April 17, 2023 Lana Del Rey – Did you know that there’s a tunnel under Ocean Blvd (Album Review)
Award-winning Singer-Songwriter Lana Del Rey has built a career on crafting melancholic moodscapes. Taking the plunge into her professional career all the way back in 2005, in the years to follow, she would make a major splash with albums such as 2012’s Born to Die. An album that produced perhaps her most known hit “Summertime Sadness,” Del Rey continued to sustain her individuality as she grew as an artist, from 2013’s Ultraviolence all the way through to 2021’s Blue Banisters. Each an effort reminding us that Del Rey is her own and uncompromised, in 2023 she returns with her ninth studio album, Did you know that there’s a tunnel under Ocean Blvd.
Released on March 24th through Interscope Records, the new collection is sixteen tracks lasting well over an hour. A bold move, considering people’s abbreviated attention span in the modern world, hopefully this will be a practice in stretching one’s ability to focus. Nonetheless, the exhibition is well worth it because it not only lengthy, but it also has a sense of humanity the modern world seems to be lacking. How so? Well, like always, Del Rey keeps it real, and this is evident from the opening track “The Grants” which opens casually, taking you to the recording studio to hear a warmup. Rather refreshing and a fun way to begin, you then are taken into the full blown track before the bittersweet piano laden title-track, “Sweet,” before being led into “A&W” which offers a touch of Hip Hop in the final minutes.
With a lot more to dig into, the “Judah Smith Interlude” offers a sermon that acts as a bridge between “A&W” and “Candy Necklace.” Shifting the mood, “Candy Necklace” is another soft piano ballad that wanders down memory lane and keeps drifting off into a dream world. Simply beautiful, the inclusion of Jon Batiste adds a little something extra before the “Jon Batiste Interlude“ which gives you a moment to gather your thoughts before “Kintsugi” tells another sentimental story about the past.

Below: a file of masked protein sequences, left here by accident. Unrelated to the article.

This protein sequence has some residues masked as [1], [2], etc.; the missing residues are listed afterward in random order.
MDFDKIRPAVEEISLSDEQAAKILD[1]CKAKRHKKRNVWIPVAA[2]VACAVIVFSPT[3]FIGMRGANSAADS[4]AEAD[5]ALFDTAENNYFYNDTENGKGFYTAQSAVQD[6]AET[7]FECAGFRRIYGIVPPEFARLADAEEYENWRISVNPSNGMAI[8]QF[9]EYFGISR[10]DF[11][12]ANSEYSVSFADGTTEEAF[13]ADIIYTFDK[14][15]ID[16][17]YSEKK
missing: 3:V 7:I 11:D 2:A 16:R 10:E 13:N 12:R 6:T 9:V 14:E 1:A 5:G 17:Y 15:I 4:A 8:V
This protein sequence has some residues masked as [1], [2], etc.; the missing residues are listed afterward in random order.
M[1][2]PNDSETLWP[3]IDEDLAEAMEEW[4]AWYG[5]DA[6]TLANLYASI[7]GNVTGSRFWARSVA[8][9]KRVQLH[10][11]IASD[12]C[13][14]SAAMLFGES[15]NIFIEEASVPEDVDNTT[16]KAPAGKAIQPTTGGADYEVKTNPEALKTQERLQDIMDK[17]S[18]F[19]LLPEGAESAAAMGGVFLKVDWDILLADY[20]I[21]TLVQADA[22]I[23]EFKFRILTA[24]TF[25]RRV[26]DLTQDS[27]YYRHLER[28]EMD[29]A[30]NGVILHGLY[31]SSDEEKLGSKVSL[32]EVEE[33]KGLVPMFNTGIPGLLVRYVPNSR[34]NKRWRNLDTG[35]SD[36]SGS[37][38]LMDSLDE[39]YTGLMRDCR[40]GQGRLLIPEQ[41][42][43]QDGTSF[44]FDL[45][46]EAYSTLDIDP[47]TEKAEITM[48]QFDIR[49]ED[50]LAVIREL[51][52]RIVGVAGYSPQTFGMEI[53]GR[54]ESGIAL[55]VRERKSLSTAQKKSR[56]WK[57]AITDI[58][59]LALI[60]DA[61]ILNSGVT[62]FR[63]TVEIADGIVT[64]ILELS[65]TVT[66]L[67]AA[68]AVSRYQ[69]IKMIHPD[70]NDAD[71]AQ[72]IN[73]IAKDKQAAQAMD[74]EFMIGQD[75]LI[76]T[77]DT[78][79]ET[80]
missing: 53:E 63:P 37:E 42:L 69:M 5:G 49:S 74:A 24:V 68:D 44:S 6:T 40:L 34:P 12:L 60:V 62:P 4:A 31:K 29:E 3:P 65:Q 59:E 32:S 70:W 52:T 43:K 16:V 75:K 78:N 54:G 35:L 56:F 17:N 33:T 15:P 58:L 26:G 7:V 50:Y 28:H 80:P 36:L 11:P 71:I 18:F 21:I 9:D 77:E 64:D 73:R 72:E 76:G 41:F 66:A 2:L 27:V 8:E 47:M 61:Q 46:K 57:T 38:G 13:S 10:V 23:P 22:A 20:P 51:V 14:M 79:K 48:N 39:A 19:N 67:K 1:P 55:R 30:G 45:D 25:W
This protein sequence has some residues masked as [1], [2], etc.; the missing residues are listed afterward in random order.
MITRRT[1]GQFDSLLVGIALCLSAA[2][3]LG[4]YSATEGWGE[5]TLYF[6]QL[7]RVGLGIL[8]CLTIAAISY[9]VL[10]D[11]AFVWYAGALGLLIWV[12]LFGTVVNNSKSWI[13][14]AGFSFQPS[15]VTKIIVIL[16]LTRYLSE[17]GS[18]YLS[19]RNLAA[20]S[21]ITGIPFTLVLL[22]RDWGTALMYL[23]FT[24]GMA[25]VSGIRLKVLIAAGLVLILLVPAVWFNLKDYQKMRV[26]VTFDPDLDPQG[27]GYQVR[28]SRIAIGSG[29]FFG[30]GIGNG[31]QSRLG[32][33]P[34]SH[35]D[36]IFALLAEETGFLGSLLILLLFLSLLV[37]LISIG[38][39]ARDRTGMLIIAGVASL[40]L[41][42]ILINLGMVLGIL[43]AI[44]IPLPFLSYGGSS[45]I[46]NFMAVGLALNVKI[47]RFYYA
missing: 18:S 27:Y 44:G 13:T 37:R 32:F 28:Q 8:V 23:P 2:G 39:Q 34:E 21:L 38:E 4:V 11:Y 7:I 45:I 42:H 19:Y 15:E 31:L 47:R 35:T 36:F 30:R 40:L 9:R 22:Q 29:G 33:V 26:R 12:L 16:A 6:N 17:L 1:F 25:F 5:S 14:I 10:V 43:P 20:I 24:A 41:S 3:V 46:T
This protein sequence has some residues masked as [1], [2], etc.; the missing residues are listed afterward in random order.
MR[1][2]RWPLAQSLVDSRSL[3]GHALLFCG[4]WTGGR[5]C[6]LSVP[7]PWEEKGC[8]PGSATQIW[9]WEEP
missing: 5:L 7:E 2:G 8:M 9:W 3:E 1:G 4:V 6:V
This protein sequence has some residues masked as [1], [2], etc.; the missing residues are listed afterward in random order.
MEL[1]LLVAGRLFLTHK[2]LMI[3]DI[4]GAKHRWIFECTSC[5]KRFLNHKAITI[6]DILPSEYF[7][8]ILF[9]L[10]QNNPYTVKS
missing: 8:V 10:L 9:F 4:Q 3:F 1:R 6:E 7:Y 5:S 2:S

At this point pretty deep in, “Fingertips” is filled with self-pity, reflection, and takes you on a journey through the depths of Del Rey’s soul. This is while “Paris, Texas” continues with a waltz type vibe before the lullable-like “Grandfather please stand on the shoulders of my father while he’s deep-sea fishing” and the hopeful guitar-driven “Let the Light In” featuring a fitting duet with Father John Misty. From here Del Rey mixes it up some with tear-jerking “Margaret,” mesmerizing “Fishtail,” Hip Hop laden “Peppers” featuring the Canadian Rapper Tommy Genesis, and slowly layered closer “Taco Truck x VB.”
Extremely thoughtful, Lana Del Rey has created a great album filled with music that is soaked in strong emotions that walks the thin line between love and despair. Blanketing you, you can feel the heartache and bittersweet love with each word. All deep, heartfelt expressions, Del Rey tells stories, relives memories and lets her mind wander. Overall, she sets a heavy mood with Did you know that there’s a tunnel under Ocean Blvd that is inescapable and that is why Cryptic Rock gives this album 4 out of 5 stars.